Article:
Correspondence  |   January 2003
Preemptive Analgesia: What Do We Do Now?
Author Affiliations & Notes
  • Steen Møiniche, M.D.
  • *Department of Anaesthesiology, Herlev University Hospital, Copenhagen, Denmark.
Article Information
Correspondence   |   January 2003
Preemptive Analgesia: What Do We Do Now?
Anesthesiology 1 2003, Vol.98, 281. doi:
Anesthesiology 1 2003, Vol.98, 281. doi:
In Reply:—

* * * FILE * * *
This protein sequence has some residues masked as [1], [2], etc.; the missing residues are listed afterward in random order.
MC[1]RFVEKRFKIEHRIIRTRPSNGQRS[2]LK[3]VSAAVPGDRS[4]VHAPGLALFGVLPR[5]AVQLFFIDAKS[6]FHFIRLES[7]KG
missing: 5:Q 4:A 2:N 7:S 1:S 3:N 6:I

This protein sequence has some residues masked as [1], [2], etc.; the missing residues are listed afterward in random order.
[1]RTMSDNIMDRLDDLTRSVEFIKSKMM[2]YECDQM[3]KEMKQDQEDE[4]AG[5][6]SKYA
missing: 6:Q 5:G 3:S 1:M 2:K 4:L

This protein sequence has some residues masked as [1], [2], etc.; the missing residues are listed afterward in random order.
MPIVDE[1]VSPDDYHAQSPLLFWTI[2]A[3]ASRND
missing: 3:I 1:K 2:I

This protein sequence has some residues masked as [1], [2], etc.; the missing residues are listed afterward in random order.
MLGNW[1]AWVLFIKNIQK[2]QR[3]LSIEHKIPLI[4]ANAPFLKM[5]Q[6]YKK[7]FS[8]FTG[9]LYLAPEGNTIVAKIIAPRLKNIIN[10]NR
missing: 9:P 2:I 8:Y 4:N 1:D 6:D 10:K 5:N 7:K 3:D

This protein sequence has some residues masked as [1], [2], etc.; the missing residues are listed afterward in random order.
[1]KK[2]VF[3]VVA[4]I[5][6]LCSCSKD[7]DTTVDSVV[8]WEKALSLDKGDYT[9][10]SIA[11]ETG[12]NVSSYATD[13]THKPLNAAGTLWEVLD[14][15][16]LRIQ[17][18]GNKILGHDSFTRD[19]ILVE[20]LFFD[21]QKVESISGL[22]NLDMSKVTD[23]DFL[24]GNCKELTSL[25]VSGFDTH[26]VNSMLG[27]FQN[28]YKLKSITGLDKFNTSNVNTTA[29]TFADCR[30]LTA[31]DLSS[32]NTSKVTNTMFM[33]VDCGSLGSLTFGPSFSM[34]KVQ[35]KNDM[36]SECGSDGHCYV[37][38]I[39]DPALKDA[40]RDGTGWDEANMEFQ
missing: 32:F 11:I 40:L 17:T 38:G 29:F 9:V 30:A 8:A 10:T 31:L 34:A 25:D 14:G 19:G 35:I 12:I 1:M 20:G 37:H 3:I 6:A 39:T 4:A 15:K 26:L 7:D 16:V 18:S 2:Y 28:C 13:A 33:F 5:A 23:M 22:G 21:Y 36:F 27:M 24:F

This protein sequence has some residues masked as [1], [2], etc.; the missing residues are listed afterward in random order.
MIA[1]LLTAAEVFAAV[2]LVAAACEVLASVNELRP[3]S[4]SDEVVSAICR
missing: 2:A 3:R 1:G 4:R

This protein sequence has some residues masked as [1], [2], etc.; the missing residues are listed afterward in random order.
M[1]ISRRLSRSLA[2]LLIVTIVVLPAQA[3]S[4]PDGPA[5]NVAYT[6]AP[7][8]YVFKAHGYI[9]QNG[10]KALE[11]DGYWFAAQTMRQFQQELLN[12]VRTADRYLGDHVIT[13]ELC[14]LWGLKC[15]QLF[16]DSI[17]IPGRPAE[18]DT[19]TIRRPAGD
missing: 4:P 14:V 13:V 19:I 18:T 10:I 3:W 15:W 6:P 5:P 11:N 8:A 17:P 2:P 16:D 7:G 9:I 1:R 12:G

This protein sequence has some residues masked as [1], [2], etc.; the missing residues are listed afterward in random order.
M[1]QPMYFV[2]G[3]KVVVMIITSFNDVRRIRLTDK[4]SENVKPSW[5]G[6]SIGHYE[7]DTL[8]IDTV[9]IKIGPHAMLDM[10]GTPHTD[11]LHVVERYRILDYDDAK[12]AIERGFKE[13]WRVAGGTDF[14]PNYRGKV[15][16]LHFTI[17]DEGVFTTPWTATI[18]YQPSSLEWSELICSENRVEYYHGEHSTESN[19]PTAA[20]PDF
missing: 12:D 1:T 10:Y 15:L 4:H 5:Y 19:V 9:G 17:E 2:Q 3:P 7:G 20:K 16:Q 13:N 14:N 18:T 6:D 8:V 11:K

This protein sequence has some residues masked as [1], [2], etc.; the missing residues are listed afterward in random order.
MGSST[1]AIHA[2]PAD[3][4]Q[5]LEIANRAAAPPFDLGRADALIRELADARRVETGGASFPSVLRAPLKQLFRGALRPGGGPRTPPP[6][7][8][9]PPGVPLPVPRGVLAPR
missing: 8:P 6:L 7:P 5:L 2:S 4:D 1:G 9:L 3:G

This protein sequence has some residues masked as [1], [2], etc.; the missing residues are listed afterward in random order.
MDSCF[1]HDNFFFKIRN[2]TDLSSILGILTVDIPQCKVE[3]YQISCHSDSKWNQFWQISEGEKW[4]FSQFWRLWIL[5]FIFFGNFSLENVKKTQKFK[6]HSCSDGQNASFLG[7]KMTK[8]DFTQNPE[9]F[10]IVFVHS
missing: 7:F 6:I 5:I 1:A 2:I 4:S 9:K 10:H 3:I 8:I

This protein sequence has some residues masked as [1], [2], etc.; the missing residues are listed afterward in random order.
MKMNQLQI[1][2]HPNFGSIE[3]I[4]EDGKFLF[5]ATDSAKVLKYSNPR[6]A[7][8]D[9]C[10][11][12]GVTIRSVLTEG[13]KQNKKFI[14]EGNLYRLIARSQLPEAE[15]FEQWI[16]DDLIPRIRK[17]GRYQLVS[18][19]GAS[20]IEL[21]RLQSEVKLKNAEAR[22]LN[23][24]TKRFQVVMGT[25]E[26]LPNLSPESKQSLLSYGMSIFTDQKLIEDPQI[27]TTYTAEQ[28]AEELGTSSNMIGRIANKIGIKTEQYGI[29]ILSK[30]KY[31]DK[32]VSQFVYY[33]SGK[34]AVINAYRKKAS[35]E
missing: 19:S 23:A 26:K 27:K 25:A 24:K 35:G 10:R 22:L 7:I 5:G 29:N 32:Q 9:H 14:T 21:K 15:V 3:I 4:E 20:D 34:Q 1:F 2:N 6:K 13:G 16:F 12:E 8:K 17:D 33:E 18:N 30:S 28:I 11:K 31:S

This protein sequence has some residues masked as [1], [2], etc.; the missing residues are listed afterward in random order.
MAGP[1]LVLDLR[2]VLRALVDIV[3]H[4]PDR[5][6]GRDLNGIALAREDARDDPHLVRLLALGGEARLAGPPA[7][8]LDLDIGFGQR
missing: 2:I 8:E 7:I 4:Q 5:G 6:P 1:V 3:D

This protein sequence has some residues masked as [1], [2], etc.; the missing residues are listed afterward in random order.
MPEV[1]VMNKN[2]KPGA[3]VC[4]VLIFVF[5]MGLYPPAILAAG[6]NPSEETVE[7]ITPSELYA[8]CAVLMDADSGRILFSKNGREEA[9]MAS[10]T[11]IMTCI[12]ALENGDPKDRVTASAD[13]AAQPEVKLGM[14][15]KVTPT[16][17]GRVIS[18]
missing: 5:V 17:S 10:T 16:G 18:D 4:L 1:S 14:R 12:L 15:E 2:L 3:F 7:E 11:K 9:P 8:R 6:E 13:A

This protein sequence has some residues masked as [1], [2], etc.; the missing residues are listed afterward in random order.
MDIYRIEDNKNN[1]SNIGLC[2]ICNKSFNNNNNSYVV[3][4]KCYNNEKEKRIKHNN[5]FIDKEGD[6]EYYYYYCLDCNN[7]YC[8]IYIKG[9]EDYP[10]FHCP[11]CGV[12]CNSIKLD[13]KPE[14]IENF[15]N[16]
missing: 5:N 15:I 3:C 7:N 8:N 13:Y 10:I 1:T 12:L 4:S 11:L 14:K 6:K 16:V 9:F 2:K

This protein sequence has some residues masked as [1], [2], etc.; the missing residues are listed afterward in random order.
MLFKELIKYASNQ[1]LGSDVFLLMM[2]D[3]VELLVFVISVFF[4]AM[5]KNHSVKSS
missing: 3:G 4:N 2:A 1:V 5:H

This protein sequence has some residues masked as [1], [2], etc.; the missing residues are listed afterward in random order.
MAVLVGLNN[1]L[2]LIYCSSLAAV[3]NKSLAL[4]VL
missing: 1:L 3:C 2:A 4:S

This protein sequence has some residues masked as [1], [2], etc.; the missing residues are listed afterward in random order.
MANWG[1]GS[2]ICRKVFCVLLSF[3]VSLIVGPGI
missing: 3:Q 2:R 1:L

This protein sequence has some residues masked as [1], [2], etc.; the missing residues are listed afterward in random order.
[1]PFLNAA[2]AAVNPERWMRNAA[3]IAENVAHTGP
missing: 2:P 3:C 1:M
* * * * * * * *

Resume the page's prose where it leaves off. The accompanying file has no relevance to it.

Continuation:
We thank Dr. Gottschalk and Dr. Ochroch for their interest in our work and their pertinent comments. We agree with the concerns they express. A major reason for the confusion and misunderstanding of the concept of preemptive analgesia is the variation in its definition. Original observations in experimental studies suggested that the timing of analgesic treatment was important to obtain efficient reduction of postinjury pain hypersensitivity phenomena. Accordingly, a tremendous number of studies have focused on the role of the timing of analgesia, i.e.  , preoperative versus  intraoperative or postoperative initiation of analgesia. The results of our overview of clinical studies showed that this one aspect of the discussion, namely the timing of analgesic administration, had no or only limited clinical impact on postoperative pain relief. Therefore, we believe that there is no need for further trials to investigate the role of timing of preemptive single-dose (and often short-lasting) analgesic treatment when postoperative pain is the end point. However, as emphasized also by Dr. Gottschalk and Dr. Ochroch, a number of reasons may explain the negative results from clinical trials compared with those from the experimental setting: intensity of the noxious stimuli, insufficient afferent blockade and insufficient analgesia, insufficient central inhibition, insufficient duration of the treatment, and so forth. Thus, although the overall results are negative when timing per se  is the variable, this conclusion does not preclude a possible beneficial effect of aggressive, perioperative analgesic treatment of short- and long-term postsurgical pain. As indicated by Dr. Gottschalk and Dr. Ochroch, and already suggested in our overview, future studies should redirect their focus from the timing of perioperative analgesia to protective analgesia aimed at preventing pain hypersensitivity. The agenda would then be to investigate the effects of a prolonged, multimodal (protective) analgesic intervention versus  less aggressive, conventional perioperative analgesia. Eventually, we agree that there may be other potentially beneficial effects of, for instance, intraoperative epidural blockade, such as modulation of the surgical stress response, reduced blood loss, stable intraoperative hemodynamics, and so forth.